Byron Wien, vice chairman of Blackstone was on CNBC the other day talking about his idea for a "radical" asset allocation strategy for 2011. Wien has a very long-term and well-respected track record on Wall Street and anyone wanting to implement his radical strategy could do so with exchange-traded products. Wien advocates 20% into emerging-market equities. This space has, of course, been very popular over the last few years as returns going into the financial crisis were superior to domestic benchmarks and many emerging-market countries have seen faster recoveries than developed markets. I would avoid broad-based funds like iShares MSCI Emerging Market Index Fund ( EEM) or the Vanguard Emerging Market Index Fund ( VWO) because they take in the good and the bad while at the same time blending away various positive attributes that many of these markets have. Investors have countless narrower funds to build a very customized exposure. Among the types of choices available with easily understood longer-term catalysts for growth are the EG Shares INDXX India Infrastructure Fund ( INXX), the Global X Brazil Consumer Sector ETF ( BRAQ) or the iShares MSCI Turkey Index Fund ( TUR). A combination of specialized funds would be better than one of the broad-based funds. Wien also believes that high-yield bonds, targeted at 20%, are attractive. There are two very popular ETFs with the SPDR Barclays Capital High Yield Bond Fund ( JNK) and the iShares iBoxx High Yield Corp Bond Fund ( HYG). Recently there has been a new actively managed fund in the space with the Advisor Shares Peritus High Yield ETF ( HYLD). JNK has a trailing yield of 8.48%, HYG has a trailing yield 8.39% and the Peritus fund is too new to have any yield information. One other possibility is the SPDR Barclays Capital Convertible Securities ETF ( CWB). While the 3.11% trailing yield is less than the others, it does capture price appreciation when this group is in favor. One important note is that with bond ETFs the trailing yield doesn't necessarily give any reliable indication of what to expect. Changes in the bond market will be quickly reflected in these ETFs. Hedge funds also feature prominently Wien's allocation. While there are plenty of exchange-traded-products that replicate hedge fund strategies, investors need to realize that the emphasis here is on the word "hedge" and none of these funds will be up 300% one year because they shorted subprime mortgages or some other equally heroic trade in the future.
IndexIQ has launched several funds in this space including the IQ Hedge Multi Strategy Tracker ETF ( QAI), IQ Hedge Macro Tracker ETF ( MCRO) and the IQ Merger Arbitrage ETF ( MNA). All three funds have done a good job in terms of a low correlation to domestic equities but this also sets some reasonable expectations too. Year to date, all three funds have been close to flat either way while the S&P 500 is up 11%. If the market had been down a lot then these results would look very good but in this environment where markets are up a little the hedge replicators have been laggards. Had markets been up a lot this year they would have lagged too. Private equity is targeted at 10% of the allocation. There are a couple of ways into this space including the PowerShares Global Listed Private Equity Portfolio ( PSP), a mix of companies that operate funds and actual investment companies. The fund has a decent global footprint with exposures to many countries including Sweden, Canada and South Korea. Buying this fund is buying volatility that correlates very closely to the financial sector. At its worst, PSP was down 80% from its 2007 peak in a very similar fashion to the Financial Sector SPDR ( XLF). Another 10% goes to real estate. Just about every large ETF provider has a domestic large-cap REIT fund and not surprisingly they cover the same ground. iShares does offer some other funds that while not as popular might offer some differentiation including the iShares FTSE EPRA/NAREIT Developed Real Estate ex-US Fund ( IFGL) which provides exposure to Hong Kong, Japan and Australia among other destinations, and the iShares FTSE NAREIT Residential Plus Capped Index Fund ( REZ) which offers exposure to apartments and storage which might make sense if homebuying trends continue to flag. Wien is partial to U.S. multinationals including companies like Procter & Gamble ( PG), Johnson & Johnson ( JNJ) and Coca-Cola ( KO) which are all featured prominently in the iShares Morningstar Large Core Index Fund ( JKL). Wien suggests 10% for this segment of the market. The final 10% is split between gold at 5% and a more generic "commodities." There are several gold ETFs with the most recent being the ETF Securities Gold Trust ( SGOL). For the other commodities portion investors could consider something broad like the PowerShares DB Commodities Index Tracking Fund ( DBC), a slightly narrower product like the iPath DJ UBS Agriculture Total Return ETN ( JJA) or a single commodity tracker like the iPath DJ UBS Coffee Subindex Total Return ETN ( JO) .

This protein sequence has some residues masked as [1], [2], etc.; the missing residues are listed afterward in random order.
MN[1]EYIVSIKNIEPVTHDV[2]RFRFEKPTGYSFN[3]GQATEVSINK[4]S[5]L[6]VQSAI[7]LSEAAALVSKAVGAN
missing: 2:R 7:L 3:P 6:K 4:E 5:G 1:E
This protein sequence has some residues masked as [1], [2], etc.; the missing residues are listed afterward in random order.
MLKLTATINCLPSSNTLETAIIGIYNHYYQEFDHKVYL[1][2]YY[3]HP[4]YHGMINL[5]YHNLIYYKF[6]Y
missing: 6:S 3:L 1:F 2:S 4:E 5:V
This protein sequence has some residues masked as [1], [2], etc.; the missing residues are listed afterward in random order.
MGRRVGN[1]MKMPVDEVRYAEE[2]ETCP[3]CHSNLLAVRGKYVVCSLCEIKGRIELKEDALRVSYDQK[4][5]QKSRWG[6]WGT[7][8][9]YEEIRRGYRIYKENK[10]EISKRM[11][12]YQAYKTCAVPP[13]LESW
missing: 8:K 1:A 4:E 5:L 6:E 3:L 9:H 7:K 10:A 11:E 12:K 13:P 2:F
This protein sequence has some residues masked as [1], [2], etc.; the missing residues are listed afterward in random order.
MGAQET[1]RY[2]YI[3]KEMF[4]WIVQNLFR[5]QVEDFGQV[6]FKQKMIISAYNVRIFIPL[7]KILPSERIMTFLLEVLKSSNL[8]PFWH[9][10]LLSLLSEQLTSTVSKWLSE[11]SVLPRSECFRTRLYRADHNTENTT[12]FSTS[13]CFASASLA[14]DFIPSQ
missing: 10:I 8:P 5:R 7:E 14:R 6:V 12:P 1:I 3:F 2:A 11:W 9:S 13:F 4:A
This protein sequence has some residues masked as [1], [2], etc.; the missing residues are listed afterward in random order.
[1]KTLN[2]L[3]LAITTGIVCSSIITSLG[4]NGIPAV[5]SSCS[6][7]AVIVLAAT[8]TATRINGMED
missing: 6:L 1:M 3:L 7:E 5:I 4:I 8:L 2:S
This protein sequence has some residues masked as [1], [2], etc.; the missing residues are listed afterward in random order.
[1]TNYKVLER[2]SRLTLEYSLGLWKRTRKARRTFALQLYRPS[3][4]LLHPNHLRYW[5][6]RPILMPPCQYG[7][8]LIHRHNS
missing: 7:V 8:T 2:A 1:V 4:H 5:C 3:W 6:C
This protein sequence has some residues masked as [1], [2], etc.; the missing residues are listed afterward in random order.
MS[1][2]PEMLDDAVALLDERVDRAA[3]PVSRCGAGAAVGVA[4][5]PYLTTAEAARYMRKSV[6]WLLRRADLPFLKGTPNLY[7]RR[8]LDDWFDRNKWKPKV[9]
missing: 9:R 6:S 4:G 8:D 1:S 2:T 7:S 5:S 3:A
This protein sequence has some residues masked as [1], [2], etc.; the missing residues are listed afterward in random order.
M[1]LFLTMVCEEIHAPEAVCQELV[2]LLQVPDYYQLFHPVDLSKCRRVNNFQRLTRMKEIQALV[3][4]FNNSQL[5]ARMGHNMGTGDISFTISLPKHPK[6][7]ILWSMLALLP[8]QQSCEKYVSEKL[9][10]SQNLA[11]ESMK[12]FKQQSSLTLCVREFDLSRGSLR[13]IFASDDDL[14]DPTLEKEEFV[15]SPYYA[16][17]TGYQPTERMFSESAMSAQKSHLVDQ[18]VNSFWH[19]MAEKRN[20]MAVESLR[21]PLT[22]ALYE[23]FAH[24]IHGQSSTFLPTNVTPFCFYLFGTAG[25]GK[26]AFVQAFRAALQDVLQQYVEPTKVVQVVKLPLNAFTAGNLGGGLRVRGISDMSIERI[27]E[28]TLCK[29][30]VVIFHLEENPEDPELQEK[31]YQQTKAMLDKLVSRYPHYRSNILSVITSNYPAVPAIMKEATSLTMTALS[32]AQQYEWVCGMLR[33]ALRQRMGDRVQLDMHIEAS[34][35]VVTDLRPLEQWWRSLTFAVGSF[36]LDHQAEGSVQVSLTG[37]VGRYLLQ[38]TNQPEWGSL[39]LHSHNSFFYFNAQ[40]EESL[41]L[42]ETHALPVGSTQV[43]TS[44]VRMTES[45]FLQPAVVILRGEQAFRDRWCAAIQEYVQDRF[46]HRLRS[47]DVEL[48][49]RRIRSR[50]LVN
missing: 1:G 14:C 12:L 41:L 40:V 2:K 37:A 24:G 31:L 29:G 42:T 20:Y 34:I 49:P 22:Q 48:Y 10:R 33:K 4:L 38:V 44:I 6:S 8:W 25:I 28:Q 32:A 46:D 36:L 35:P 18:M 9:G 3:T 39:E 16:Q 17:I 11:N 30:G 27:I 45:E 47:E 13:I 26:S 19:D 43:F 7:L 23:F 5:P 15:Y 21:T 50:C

While I don't necessarily think following someone else's exact idea is the best way to construct a portfolio, because we may not have access to Wien when he changes this allocation, this does give insight into what someone who knows more than we do about the market thinks for the next year or two.
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